Yep that works, in fact that's what I've been doing. I was hoping there was a more efficient way to check instead of having to cast to a string and back to a date again. It's not in your example but I cast back to a datetime to do the compare. Not sure if I have to or not.
Do you know how costly casting data in SQL server is?
Pay for processors...pay for memory...make sure they pay you good too!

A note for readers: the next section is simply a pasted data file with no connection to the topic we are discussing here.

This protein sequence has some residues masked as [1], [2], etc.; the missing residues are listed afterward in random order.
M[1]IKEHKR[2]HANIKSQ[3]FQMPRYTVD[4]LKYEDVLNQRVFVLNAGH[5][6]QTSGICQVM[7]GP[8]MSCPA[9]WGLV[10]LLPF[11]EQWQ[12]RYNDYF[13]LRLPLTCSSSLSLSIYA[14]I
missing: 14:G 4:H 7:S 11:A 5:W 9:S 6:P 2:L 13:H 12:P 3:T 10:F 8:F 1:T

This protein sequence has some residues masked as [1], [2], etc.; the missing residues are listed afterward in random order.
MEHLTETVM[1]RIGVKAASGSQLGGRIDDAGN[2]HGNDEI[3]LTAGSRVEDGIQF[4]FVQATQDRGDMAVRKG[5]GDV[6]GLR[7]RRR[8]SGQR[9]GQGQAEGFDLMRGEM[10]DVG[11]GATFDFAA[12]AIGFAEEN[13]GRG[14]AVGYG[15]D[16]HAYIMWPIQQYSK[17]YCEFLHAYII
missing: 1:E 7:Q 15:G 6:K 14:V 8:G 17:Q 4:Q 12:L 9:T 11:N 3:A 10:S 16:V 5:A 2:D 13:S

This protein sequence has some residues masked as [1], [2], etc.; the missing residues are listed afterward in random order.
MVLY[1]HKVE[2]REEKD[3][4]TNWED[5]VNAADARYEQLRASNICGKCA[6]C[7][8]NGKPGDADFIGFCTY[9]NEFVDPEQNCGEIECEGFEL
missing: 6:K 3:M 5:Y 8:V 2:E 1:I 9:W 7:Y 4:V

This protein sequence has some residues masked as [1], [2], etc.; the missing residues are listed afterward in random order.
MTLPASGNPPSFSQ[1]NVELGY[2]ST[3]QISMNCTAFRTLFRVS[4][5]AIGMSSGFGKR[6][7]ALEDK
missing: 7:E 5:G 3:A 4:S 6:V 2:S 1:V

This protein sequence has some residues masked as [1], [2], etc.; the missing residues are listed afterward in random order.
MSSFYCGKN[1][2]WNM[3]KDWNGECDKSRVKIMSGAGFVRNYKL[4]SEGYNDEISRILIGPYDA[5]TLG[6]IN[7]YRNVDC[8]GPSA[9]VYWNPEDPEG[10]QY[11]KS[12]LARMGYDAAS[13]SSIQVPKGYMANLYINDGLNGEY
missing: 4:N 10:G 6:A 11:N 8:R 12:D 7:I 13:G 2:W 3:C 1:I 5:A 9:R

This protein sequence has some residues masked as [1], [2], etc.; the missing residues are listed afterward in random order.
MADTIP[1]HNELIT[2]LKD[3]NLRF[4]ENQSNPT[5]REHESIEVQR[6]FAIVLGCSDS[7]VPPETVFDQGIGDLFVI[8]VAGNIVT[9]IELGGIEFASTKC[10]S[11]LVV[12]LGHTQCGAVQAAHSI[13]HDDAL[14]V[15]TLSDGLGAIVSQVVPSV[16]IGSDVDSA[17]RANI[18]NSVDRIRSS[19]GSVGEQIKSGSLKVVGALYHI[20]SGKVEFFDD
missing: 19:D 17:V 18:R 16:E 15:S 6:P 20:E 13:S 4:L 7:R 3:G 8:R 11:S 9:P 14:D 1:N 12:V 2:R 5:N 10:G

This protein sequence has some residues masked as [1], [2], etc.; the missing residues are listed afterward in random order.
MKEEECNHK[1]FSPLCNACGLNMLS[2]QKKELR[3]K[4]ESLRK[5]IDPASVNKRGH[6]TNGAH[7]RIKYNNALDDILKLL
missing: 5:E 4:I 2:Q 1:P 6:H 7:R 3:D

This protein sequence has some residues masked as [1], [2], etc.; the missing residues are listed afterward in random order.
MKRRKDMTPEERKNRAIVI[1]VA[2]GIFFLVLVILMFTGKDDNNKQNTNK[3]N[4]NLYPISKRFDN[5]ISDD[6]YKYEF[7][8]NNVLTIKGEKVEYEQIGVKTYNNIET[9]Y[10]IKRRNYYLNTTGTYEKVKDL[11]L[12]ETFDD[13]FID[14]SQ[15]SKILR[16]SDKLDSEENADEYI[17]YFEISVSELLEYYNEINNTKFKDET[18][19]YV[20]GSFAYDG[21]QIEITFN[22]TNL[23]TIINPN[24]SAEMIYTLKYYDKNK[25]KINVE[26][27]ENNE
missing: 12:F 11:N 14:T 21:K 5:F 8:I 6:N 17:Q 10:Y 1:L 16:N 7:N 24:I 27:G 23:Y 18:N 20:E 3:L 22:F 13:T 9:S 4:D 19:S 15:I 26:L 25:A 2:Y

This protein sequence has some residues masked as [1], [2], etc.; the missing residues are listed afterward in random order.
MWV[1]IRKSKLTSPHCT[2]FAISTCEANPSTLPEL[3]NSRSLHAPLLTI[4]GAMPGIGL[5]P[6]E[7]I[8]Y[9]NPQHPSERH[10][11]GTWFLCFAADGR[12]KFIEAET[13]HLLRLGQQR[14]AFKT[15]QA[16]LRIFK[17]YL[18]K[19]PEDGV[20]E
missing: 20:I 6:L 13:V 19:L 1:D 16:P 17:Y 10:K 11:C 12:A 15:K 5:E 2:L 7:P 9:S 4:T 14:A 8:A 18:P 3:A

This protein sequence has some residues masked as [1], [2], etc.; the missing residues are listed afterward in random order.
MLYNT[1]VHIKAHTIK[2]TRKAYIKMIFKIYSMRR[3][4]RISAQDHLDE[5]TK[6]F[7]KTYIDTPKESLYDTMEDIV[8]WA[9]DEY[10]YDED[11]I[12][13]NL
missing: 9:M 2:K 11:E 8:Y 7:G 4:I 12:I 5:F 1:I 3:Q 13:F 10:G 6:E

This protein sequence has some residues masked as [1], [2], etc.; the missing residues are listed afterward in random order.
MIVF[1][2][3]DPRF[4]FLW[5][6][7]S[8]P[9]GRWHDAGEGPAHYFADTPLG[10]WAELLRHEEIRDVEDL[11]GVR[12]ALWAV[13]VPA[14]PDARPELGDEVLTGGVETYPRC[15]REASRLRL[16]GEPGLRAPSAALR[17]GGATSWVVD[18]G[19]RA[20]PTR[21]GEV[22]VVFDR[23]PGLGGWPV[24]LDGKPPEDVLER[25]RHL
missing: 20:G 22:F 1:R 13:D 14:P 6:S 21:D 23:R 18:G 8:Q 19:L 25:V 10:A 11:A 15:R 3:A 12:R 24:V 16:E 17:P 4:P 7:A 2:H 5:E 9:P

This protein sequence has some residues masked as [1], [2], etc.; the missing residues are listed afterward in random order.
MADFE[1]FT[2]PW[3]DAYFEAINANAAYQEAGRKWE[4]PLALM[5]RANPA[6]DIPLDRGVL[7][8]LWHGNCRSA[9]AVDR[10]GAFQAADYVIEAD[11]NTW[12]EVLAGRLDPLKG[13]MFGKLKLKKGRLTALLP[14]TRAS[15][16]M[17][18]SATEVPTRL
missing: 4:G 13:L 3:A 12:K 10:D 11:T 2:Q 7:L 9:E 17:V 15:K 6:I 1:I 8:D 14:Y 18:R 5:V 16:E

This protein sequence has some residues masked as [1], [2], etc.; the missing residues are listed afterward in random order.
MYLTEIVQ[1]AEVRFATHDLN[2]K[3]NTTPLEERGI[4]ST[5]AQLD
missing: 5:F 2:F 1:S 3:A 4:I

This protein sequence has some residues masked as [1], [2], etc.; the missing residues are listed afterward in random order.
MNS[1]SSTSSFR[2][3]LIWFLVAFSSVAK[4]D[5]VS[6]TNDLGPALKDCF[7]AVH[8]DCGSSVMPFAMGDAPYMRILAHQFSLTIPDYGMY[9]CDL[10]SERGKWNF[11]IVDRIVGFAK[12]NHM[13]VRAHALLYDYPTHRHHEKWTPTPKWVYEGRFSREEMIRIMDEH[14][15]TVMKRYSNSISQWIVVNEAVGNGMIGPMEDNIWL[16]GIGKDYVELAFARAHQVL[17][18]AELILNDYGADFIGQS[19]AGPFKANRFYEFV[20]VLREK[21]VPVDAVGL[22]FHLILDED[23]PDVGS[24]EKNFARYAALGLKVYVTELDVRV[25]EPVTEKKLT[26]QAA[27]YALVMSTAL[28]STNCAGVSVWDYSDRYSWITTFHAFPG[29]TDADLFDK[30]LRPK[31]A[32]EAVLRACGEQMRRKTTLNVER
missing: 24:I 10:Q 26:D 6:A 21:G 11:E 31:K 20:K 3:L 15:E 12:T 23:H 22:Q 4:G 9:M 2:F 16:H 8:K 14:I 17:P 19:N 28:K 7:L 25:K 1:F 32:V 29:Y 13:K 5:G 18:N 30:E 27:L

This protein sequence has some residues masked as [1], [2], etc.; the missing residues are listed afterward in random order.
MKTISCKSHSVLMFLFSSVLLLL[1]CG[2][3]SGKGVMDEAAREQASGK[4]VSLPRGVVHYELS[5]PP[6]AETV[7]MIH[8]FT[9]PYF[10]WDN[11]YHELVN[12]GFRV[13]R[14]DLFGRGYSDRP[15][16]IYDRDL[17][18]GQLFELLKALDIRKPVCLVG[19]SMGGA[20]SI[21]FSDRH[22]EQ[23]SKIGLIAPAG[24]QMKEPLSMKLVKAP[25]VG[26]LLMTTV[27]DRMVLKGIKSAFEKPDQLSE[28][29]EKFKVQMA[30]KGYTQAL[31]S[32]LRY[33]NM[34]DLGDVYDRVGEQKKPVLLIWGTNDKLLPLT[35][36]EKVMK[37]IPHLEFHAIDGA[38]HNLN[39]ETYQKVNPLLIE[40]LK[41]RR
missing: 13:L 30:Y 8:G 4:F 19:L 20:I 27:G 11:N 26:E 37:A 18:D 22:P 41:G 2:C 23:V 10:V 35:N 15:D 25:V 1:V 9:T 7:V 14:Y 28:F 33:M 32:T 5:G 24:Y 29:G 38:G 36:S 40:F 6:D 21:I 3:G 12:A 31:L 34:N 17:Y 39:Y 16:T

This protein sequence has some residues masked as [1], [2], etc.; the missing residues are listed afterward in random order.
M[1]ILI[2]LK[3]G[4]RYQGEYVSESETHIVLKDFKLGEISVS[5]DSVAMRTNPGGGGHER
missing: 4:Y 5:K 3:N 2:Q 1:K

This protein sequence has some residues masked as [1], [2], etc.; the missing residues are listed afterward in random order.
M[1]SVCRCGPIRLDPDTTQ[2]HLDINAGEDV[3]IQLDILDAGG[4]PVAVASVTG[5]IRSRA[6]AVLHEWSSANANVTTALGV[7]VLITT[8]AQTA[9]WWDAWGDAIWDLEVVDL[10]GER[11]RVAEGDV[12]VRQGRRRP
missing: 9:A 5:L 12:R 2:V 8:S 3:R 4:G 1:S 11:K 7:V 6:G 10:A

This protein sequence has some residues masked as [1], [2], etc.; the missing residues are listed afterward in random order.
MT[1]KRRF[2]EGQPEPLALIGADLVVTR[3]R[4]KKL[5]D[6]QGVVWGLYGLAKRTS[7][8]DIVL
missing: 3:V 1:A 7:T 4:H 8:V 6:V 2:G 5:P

Seriously, casting/converting datetime and string values is probably not a fast process, but for the string lengths you are dealing with it should not have a big impact on performance. And there is no way around it. MS Access, MS Excel, and other Microsquash products allow you to take the integer portion of the datetime value (a vast operation), but SQL Server uses a different logic for storing datetime values and this method won't work.